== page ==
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The Interpreter
@Interpreter_Mag
Russian-to-English translation journal, with original analysis and commentary on Russia's foreign & domestic policy.
Interpreter_Mag
Ukraine Live Day 412

Publication: Ukraine Liveblogs
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The Interpreter
@Interpreter_Mag
Russian-to-English translation journal, with original analysis and commentary on Russia's foreign & domestic policy.
Interpreter_Mag
Dmytro Yarosh Appointed as Adviser to Ukrainian Commander-in-Chief


Viktor Muzhenko, head of the General Staff and Dmytro Yarosh, head of the Volunteer Ukrainian Corps have come to an agreement regarding Yarosh's further role in the Ukrainian military. He has been appointed as an adviser to the commander-in-chief of the Ukrainian Armed Forces, Unian reported citing the Facebook page of the Ukrainian Media Center.

In Ukraine, if the Minister of Defense is a civilian, the Chief of the General Staff becomes Commander-in-chief of the Ukrainian Armed Forces. The president's title is Supreme Commander-in-chief.

Muzhenko made the following statement about Yarosh's appointment (translation by The Interpreter):

"The fighters of the Volunteer Ukrainian Corps (DUK) displayed their high motivation and combat spirit worthily in many battles. Their experience and knowledge will work toward the development of all the Armed Forces. We understand the need for changes and increasing the effectiveness of all branches of the work of the Army. We also are reviewing various models of development for the reserve divisions of the Armed Forces. We will draft changes and implement them depite the external aggression and internal resistance of those who do not reforms. We have gathered all the patriots and defenders of Ukraine under one command. The enemy sees our unity and sees that attempts to sow division among Ukrainians does not have success. We have one goal and one Motherland. The army becomes stronger with every week."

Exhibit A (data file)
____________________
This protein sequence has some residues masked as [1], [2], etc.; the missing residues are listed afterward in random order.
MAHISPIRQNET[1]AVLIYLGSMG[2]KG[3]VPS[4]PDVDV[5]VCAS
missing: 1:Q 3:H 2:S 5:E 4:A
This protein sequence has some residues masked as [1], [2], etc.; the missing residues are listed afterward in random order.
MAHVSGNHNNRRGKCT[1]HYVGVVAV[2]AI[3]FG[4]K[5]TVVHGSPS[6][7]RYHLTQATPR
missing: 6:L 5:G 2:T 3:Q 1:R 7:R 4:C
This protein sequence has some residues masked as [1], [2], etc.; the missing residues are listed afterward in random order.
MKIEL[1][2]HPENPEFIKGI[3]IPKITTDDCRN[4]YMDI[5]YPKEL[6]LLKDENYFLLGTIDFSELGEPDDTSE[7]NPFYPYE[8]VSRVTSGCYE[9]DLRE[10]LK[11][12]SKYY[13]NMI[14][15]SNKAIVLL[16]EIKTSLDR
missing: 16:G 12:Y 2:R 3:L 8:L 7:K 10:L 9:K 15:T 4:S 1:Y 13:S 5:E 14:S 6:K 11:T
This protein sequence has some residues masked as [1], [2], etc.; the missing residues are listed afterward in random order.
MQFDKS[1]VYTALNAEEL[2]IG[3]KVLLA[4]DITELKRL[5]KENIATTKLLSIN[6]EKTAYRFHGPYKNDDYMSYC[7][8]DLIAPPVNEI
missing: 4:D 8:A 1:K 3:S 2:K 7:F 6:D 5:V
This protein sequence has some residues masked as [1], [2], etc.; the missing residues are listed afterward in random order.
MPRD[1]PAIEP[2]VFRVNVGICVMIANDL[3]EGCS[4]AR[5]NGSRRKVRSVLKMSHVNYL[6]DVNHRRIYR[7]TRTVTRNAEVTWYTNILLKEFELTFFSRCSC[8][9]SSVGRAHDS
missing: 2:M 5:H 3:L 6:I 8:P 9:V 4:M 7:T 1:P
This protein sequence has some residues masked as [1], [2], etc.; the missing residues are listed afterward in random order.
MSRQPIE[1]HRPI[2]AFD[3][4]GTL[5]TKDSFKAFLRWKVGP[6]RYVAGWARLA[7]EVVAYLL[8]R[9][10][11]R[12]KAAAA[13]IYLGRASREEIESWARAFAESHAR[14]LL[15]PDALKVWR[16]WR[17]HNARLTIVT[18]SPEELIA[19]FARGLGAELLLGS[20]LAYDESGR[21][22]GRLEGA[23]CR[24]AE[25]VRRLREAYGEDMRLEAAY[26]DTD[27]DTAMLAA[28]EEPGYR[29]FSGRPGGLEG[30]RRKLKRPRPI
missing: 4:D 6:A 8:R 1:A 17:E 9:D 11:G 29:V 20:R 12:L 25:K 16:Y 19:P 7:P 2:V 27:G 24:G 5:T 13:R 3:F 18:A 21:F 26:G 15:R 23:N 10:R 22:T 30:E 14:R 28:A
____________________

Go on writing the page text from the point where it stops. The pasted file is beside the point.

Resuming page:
Yarosh, a follower of controversial Ukrainian war hero Stepan Bandera, is head of the ultranationalist Right Sector, notorious for views characterized by multiple  sources as "extreme," "fascist" or even "neo-Nazi. While his group did not reach the 5% threshold in the parliamentary elections to gain seats via party lists, he and several other members of Right Sector were elected in single-mandate districts to the Verkhovna Rada or parliament.

There have been a number of allegations that members of his group are responsible for human rights violations and crimes. In December 2014, Amnesty International blamed Right Sector for the hold-up of some humanitarian aid truck last December which they claimed threatened "all of the Donbass with starvation."

Right Sector indeed held up trucks managed by Pomozhem "We'll Help"), a charity run by Ukrainian oligarch Rinat Akhmetov, claiming they contained cigarettes or were going to separatist fighters not civilians. But after determining that certain delivery trucks were not related to Akhemtov's organization, the aid, temporarily rerouted to Dnepropetrovsk, resumed and was reaching Donetsk and other cities. On January 9, Akhmetov's trucks resumed deliveries without impediment in January 9